[Infographic] Where are the BNP’s voters?

BNP sympathies are a reaction to immigration and a sense of cultural endangerment in the white working class, right? Not exactly, according to this infographic from Information Is Beautiful, which shows many areas of relatively high BNP support (well, over 0.04% of the population) are remote from the largest non-white populations:

BNP membership vs ethnic minority population

It’s possible for voters to live at great distance from ethnic minority communities, and still think there are too many of them over here, apparently – but conversely, it also looks as though support for racist politics largely fades out where non-white faces are most visible. For the very small minority who actively support the BNP, it seems that beliefs about immigration are unlikely to have been formed by direct experience of it.

(Some caveats: the National Institute Of Statistics information is pretty old, and shows ethnic make-up rather than immigrant populations. If anyone has a more recent analysis they think is relevant, stick it in the comments.)

Text © Sarah Ditum, 2009. Image © David McCandless, used under Creative Commons. Spotted by @UAF.

12 thoughts on “[Infographic] Where are the BNP’s voters?

  1. Here’s the ONS population data estimate 2007 by ethnic groupings for England – it’s the first link in the pile. The 2001 census data is hopelessly out of date, because there’s been an downward trend in the percentage and numerical versions of British and Irish white persons in England and an upward trend in other whites and non-whites. The Welsh data isn’t out yet, but the balance has shifted. Not perhaps to anything resembling a tsunami, but certainly enough to concern people who don’t necessarily feel immigration is a positive thing. Of course, that doesn’t include illegal migrants.

    http://www.statistics.gov.uk/StatBase/Product.asp?vlnk=14238

    The problem with the visual data presented is the proportion of “high” BNP membership. I don’t think 0.04% is a high enough threshold – certainly in most experimental datasets, that doesn’t reach a level of significance worthy of being reported as causal to an effect. I’d prefer to see a gradiated analysis on that map, because then it’d tell you if the typical flashpoints of Greater Manchester, West Midlands and East London have a higher level than just ~0.04%.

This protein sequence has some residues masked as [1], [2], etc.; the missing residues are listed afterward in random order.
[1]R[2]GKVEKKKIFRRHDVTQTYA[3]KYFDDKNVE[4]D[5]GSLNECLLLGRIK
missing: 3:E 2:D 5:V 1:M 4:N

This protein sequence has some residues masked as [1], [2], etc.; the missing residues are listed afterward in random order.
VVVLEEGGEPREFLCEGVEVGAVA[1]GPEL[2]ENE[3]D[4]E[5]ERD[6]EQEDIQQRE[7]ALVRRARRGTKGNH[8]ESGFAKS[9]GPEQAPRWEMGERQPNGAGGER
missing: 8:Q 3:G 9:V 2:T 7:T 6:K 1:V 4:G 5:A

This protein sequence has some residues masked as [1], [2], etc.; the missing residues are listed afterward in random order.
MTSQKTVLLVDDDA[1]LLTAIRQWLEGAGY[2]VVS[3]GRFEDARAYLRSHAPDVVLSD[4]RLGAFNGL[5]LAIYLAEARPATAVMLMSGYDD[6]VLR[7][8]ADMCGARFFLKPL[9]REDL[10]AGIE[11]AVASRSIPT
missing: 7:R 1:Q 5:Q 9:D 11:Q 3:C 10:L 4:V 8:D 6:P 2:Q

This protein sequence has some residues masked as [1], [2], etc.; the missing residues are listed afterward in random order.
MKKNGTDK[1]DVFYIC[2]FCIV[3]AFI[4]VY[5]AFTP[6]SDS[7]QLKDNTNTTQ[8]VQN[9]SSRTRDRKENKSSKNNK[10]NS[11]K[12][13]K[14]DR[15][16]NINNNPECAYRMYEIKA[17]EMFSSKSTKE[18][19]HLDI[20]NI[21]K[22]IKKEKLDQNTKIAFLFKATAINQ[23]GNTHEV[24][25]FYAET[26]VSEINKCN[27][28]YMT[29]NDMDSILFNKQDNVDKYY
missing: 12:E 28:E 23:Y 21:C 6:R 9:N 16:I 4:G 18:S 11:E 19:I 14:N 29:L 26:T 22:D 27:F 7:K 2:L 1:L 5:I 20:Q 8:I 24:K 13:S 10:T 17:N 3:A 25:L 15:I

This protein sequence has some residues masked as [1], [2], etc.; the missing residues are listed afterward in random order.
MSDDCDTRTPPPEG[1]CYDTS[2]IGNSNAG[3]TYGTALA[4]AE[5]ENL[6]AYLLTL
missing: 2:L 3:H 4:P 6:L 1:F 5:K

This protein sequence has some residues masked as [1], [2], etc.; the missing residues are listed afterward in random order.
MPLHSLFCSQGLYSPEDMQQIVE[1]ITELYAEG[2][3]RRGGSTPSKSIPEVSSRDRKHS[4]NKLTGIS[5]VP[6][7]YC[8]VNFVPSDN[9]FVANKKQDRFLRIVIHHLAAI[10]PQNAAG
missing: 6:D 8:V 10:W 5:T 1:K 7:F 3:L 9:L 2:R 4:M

It’s not just non-whites, either. They’ve just become a primary target. People also have issues with Eastern Europeans in their communities, despite the BNPs stated official policies. Immigration in general is a problem; non-white immigration primarily, but also from those countries perceived to be second-world European.

  2. I agree with all your criticisms – I think shading to reflect density would have been good, and it’s a definite weakness that it doesn’t cover immigration from Eastern Europe. But I still found the spread of the blue – out to the edges, away from the major centres of population which attract new arrivals to the country – interesting enough to post here.

    There’s a graded map showing BNP membership on the Guardian datablog – the densest populations on there seem roughly to match up to the purple areas on the Information Is Beautiful version.

  3. To play devils advocate for a moment – could you add the details of Labour held areas onto that map?
    You should find that it matches with BNP areas quite well because while the media are looking at the BNP being a racist party and nothing else, its voters are not. They are mostly interested in its xenophobic socialist policies (british jobs for british workers etc) – which are very similar to old fashioned Labour policies (pre Nu Labour)

  4. I didn’t make the map. Like I said, it’s from Information Is Beautiful and it shows where BNP membership is highest, not “held areas”. You couldn’t make a similar infographic to show off your pet theory because non-white people can join every other political party. The BNP is the only party with a racist constitution, so anyone joining who considered themselves a non-racist would have to be pretty stupid.

    Seriously, if you read the notes on the map it’s not that hard to understand.

  5. [Edit by Sarah: the commenter’s name and email address appear on the latest leak of BNP members. He forgot to mention it, so I thought I’d just chuck it out there.]

    I read the article by Christopher Hart today regarding the Abbot and Portillo show, and agree with practically every word. I also watched the Channel 4 show on Monday “Race and Intelligence” and made two observations.

    1. According to scientists, I a genetically inferior to other races, but you know, it does not bother me one bit if that is proven to be the case
    2. The reason given by the programme presenter for the “lack of intelligence” in the black population had nothing to do with IQ tests, but more to do with associating academic achievement with whites. In fact one very bright black was beaten to death because of this.

    Am I wrong or is this openly rampant racism by the black population? This seems acceptable by all. If a whites refused to enter the 100 metre sprint because it is associated with blacks, I think there may possibly be some kind of backlash.